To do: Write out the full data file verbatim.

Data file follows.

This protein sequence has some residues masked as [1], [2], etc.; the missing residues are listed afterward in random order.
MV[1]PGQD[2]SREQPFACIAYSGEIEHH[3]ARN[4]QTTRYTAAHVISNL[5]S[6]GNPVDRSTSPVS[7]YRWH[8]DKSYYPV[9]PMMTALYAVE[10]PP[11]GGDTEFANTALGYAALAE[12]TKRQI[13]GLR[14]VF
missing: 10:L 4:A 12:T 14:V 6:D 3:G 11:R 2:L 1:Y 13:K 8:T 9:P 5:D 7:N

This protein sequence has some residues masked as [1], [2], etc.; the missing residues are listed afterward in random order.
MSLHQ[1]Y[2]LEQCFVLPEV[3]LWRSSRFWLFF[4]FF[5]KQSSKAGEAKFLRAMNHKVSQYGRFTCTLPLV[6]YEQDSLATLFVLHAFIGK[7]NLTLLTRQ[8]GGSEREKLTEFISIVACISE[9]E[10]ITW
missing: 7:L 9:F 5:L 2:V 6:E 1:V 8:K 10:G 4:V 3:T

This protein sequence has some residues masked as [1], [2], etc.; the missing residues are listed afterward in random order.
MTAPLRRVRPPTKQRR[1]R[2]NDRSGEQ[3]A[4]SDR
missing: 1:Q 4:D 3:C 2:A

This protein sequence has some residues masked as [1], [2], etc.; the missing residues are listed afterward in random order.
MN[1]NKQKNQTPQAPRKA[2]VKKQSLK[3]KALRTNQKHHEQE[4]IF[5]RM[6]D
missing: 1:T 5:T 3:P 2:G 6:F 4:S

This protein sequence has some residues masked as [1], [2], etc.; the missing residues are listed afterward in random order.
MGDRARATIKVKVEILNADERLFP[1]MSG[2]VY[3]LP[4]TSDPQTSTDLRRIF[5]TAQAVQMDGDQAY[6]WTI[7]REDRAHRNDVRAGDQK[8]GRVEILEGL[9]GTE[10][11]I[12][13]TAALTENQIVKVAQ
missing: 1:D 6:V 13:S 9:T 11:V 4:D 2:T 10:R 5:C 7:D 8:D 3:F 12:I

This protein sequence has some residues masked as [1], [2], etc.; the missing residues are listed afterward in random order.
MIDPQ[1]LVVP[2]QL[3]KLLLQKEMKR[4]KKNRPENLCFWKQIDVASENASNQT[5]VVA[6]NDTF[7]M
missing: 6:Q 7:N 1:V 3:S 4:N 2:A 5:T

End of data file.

This protein sequence has some residues masked as [1], [2], etc.; the missing residues are listed afterward in random order.
MV[1]PGQD[2]SREQPFACIAYSGEIEHH[3]ARN[4]QTTRYTAAHVISNL[5]S[6]GNPVDRSTSPVS[7]YRWH[8]DKSYYPV[9]PMMTALYAVE[10]PP[11]GGDTEFANTALGYAALAE[12]TKRQI[13]GLR[14]VF
missing: 10:L 4:A 12:T 14:V 6:D 3:G 11:R 2:L 1:Y 13:K 8:T 9:P 5:D 7:N

This protein sequence has some residues masked as [1], [2], etc.; the missing residues are listed afterward in random order.
MSLHQ[1]Y[2]LEQCFVLPEV[3]LWRSSRFWLFF[4]FF[5]KQSSKAGEAKFLRAMNHKVSQYGRFTCTLPLV[6]YEQDSLATLFVLHAFIGK[7]NLTLLTRQ[8]GGSEREKLTEFISIVACISE[9]E[10]ITW
missing: 7:L 9:F 5:L 2:V 6:E 1:V 8:K 10:G 4:V 3:T

This protein sequence has some residues masked as [1], [2], etc.; the missing residues are listed afterward in random order.
MTAPLRRVRPPTKQRR[1]R[2]NDRSGEQ[3]A[4]SDR
missing: 1:Q 4:D 3:C 2:A

This protein sequence has some residues masked as [1], [2], etc.; the missing residues are listed afterward in random order.
MN[1]NKQKNQTPQAPRKA[2]VKKQSLK[3]KALRTNQKHHEQE[4]IF[5]RM[6]D
missing: 1:T 5:T 3:P 2:G 6:F 4:S

This protein sequence has some residues masked as [1], [2], etc.; the missing residues are listed afterward in random order.
MGDRARATIKVKVEILNADERLFP[1]MSG[2]VY[3]LP[4]TSDPQTSTDLRRIF[5]TAQAVQMDGDQAY[6]WTI[7]REDRAHRNDVRAGDQK[8]GRVEILEGL[9]GTE[10][11]I[12][13]TAALTENQIVKVAQ
missing: 1:D 6:V 13:S 9:T 11:V 4:D 2:T 10:R 5:C 7:D 8:D 3:F 12:I

This protein sequence has some residues masked as [1], [2], etc.; the missing residues are listed afterward in random order.
MIDPQ[1]LVVP[2]QL[3]KLLLQKEMKR[4]KKNRPENLCFWKQIDVASENASNQT[5]VVA[6]NDTF[7]M
missing: 6:Q 7:N 1:V 3:S 4:N 2:A 5:T